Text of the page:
The Grand Canyon had a long and arduous road to becoming a national park, beginning in the 1880s with several failed congressional bills. After making multiple visits to the area, Theodore Roosevelt declared the Grand Canyon a National Monument in 1908. The bill to grant national park status to the area was passed in 1919 and signed by then-President Woodrow Wilson.
1942: Manhattan Project starts
Prior to the formal creation of the Manhattan Project, atomic research was ongoing at several universities around the United States. After learning that Germany discovered nuclear fission, FDR formed the Uranium Committee. A group of top military and scientific experts to determine the feasibility of a nuclear chain reaction. This creates our first drive for uranium exploration and production in the United States.
1947: Cold War starts
With the Cold War starting in 1947 and nuclear bombs being manufactured at an increasing rate the demand for domestically sourced uranium sky-rockets to $55 dollars per pound. Mines attempted to meet the ever-growing demand for the radioactive element during the Cold War arms race with the Soviet Union. More than 1,000 mines were established across northern Arizona and the Navajo Nation reservation, with almost 4 million tons of uranium being mined there from 1944-1989.
1958: First nuclear power plant is opened
On May 26, 1958 the first commercial nuclear power plant in the United States, ShippingportAtomic Power Station, was opened by President Dwight D. Eisenhower as part of his Atoms for Peace program. This continued to increase the demand for uranium prompting more exploration throughout the west and driving the price per pound to $80, an all time high.
1986: Kanab north, Canyon, and Pinenut mine opened
All three mines are opened in 1986 despite the declining price of uranium. During this period the Cold War was cooling down and ultimately ended in 1991. Now instead of building nuclear bombs we were decommissioning them. The decommissioned high-grade uranium from the bombs was bought by the power companies. This increased supply and drove prices down to roughly $12 per pound.
2010: Contaminated water and radioactive dust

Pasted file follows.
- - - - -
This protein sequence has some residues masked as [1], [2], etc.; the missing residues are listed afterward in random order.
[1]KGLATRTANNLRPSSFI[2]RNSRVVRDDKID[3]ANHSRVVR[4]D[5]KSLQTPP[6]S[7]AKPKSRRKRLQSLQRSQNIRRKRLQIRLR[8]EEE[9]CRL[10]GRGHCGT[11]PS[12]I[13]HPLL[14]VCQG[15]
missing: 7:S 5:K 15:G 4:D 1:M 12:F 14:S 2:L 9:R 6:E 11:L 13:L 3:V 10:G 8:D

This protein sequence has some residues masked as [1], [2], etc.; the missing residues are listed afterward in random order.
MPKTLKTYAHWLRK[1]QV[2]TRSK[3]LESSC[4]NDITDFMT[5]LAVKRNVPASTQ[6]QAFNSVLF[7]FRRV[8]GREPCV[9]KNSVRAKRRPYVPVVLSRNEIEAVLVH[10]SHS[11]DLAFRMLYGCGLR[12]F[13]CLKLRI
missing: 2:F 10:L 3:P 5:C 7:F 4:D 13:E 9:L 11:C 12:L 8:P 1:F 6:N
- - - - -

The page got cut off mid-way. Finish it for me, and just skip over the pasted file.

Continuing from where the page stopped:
United States Geological Survey team discovers 2 million gallons of water that seeped into the mine shaft of Pinenut uranium mine, which sits on the north rim of the Grand Canyon. This mine had been sitting idle for two decades before the discovery. Findings like this reinforce scientist’s theory of how complex and how little we understand the water table and aquifers in this region. Meanwhile, surveys around Kanab North uranium mine revealed radioactive dust had blew and dispersed from the mine site into the surrounding ecosystem.
2012: Ken Salazar implements uranium mining moratorium
In 2012 the acting Secretary of Interior, Ken Salazar designates a uranium mining moratorium on 1 million acres surrounding the Grand Canyon national park. The purpose is to study the areas complex water table and see what effects uranium has had or could have on the landscape. The program was only funded for 6 years, at decreasing amounts each year. During that time the USGS team documented 15 springs and 5 wells with uranium levels that exceeded the EPA standard.
2017: Canyon Mine fills with water
In 2017, Canyon mine perforates an aquifer and the shaft fills with unexpected ground water at a rate of 18 gallons per minute, the operators start pumping the contaminated water (tested at 130 parts of dissolved uranium per billion, three times above the EPA standard) into retention ponds. These on-site ponds quickly fill up and operators start using water cannons to mist the waste water into the air speeding up the evaporation process. This method of dealing with the waste water is still happening today.
2017: President Trump investigates limiting factors to mining